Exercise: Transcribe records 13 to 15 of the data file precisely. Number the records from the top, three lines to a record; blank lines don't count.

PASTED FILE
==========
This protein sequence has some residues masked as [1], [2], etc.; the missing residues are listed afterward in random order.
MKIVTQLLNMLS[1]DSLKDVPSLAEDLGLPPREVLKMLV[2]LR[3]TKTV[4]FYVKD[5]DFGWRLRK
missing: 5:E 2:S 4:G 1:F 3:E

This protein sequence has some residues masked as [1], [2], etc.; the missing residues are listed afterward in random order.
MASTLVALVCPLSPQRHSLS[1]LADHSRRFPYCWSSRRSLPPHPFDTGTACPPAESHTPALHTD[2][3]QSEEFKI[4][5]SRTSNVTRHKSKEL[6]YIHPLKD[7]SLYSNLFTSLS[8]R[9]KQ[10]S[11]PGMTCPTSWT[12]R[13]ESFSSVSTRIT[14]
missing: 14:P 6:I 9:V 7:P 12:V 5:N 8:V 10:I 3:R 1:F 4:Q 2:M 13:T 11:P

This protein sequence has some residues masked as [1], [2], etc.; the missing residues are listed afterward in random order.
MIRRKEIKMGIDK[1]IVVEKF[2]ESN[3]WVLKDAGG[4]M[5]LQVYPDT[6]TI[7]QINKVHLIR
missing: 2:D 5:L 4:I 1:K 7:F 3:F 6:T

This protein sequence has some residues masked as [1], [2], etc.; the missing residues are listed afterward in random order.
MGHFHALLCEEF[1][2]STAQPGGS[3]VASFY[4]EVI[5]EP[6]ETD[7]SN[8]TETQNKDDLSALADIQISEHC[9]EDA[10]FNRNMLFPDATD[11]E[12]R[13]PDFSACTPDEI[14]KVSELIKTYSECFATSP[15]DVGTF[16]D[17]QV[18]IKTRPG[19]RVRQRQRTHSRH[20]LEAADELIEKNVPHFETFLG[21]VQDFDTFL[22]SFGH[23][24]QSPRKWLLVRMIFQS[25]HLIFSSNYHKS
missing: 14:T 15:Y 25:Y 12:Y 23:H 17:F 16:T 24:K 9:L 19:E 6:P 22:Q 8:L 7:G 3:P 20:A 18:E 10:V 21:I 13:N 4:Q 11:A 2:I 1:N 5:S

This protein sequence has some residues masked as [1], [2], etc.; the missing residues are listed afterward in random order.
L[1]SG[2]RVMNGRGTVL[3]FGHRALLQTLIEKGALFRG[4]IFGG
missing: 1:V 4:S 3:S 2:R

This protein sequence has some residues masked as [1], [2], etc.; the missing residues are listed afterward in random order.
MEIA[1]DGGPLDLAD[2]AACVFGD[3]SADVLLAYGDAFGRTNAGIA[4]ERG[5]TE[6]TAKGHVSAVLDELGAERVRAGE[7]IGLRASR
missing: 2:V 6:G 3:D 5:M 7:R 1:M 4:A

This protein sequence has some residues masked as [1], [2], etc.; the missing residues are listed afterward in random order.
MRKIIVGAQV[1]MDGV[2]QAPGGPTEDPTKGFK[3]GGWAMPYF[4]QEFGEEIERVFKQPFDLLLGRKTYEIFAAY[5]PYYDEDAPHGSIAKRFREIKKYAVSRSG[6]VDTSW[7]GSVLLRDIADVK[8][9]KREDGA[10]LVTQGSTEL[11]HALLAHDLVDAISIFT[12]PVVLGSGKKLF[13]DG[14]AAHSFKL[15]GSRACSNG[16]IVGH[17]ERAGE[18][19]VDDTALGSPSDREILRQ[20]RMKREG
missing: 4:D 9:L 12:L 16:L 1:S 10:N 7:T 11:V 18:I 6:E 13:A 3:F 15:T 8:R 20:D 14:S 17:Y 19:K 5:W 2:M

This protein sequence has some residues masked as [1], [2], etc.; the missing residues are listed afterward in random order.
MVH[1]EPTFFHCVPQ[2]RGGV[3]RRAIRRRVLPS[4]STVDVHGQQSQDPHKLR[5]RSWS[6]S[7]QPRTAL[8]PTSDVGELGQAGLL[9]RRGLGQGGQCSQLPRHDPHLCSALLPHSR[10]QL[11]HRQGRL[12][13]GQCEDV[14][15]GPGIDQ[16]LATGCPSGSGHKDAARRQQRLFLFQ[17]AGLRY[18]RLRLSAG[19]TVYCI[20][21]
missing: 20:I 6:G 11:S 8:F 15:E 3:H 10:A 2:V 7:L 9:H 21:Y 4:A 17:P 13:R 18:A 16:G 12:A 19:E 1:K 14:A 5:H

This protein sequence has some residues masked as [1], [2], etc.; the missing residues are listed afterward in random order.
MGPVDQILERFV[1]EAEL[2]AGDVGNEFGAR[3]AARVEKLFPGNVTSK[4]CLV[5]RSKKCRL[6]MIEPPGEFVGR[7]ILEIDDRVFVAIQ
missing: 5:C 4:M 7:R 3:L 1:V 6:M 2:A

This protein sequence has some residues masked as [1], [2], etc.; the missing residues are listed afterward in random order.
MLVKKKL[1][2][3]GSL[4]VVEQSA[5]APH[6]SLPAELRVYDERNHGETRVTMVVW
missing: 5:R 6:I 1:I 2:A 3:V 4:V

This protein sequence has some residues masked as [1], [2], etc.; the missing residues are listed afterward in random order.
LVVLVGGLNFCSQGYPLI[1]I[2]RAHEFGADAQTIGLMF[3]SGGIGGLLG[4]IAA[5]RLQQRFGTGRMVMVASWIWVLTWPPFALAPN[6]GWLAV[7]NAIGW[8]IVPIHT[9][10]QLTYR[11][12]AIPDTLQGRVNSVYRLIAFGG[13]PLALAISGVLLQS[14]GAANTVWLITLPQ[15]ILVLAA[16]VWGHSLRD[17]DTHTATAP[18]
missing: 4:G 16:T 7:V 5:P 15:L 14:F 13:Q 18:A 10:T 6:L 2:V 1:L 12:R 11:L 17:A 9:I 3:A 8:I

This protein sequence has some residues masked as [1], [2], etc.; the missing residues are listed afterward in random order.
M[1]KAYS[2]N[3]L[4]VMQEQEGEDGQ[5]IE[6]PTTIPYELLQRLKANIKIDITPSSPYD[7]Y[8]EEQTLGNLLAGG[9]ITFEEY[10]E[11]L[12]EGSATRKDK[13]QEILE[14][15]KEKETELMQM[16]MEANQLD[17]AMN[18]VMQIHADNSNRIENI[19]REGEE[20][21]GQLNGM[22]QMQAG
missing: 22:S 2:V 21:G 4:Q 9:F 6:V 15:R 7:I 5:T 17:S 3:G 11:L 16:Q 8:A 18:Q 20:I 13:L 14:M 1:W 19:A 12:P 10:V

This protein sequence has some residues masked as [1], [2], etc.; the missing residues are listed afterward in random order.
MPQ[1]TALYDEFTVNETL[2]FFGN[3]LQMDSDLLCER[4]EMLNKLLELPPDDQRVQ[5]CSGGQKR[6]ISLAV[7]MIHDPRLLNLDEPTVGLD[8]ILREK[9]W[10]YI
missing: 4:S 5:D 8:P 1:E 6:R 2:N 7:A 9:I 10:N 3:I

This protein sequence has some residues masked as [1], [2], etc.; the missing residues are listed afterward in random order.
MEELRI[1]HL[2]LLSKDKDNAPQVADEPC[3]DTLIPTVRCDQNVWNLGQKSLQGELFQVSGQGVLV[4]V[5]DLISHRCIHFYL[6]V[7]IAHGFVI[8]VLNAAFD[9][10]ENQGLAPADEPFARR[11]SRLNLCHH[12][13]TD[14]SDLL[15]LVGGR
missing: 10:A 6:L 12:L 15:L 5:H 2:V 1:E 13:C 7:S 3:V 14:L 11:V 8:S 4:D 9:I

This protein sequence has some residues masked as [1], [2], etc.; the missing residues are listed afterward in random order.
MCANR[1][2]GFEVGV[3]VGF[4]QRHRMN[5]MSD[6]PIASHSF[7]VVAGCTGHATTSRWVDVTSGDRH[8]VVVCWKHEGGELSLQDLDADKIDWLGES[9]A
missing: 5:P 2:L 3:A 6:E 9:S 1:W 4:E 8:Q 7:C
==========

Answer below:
This protein sequence has some residues masked as [1], [2], etc.; the missing residues are listed afterward in random order.
MPQ[1]TALYDEFTVNETL[2]FFGN[3]LQMDSDLLCER[4]EMLNKLLELPPDDQRVQ[5]CSGGQKR[6]ISLAV[7]MIHDPRLLNLDEPTVGLD[8]ILREK[9]W[10]YI
missing: 4:S 5:D 8:P 1:E 6:R 2:N 7:A 9:I 10:N 3:I

This protein sequence has some residues masked as [1], [2], etc.; the missing residues are listed afterward in random order.
MEELRI[1]HL[2]LLSKDKDNAPQVADEPC[3]DTLIPTVRCDQNVWNLGQKSLQGELFQVSGQGVLV[4]V[5]DLISHRCIHFYL[6]V[7]IAHGFVI[8]VLNAAFD[9][10]ENQGLAPADEPFARR[11]SRLNLCHH[12][13]TD[14]SDLL[15]LVGGR
missing: 10:A 6:L 12:L 15:L 5:H 2:V 1:E 13:C 7:S 3:V 14:L 11:V 8:S 4:D 9:I

This protein sequence has some residues masked as [1], [2], etc.; the missing residues are listed afterward in random order.
MCANR[1][2]GFEVGV[3]VGF[4]QRHRMN[5]MSD[6]PIASHSF[7]VVAGCTGHATTSRWVDVTSGDRH[8]VVVCWKHEGGELSLQDLDADKIDWLGES[9]A
missing: 5:P 2:L 3:A 6:E 9:S 1:W 4:E 8:Q 7:C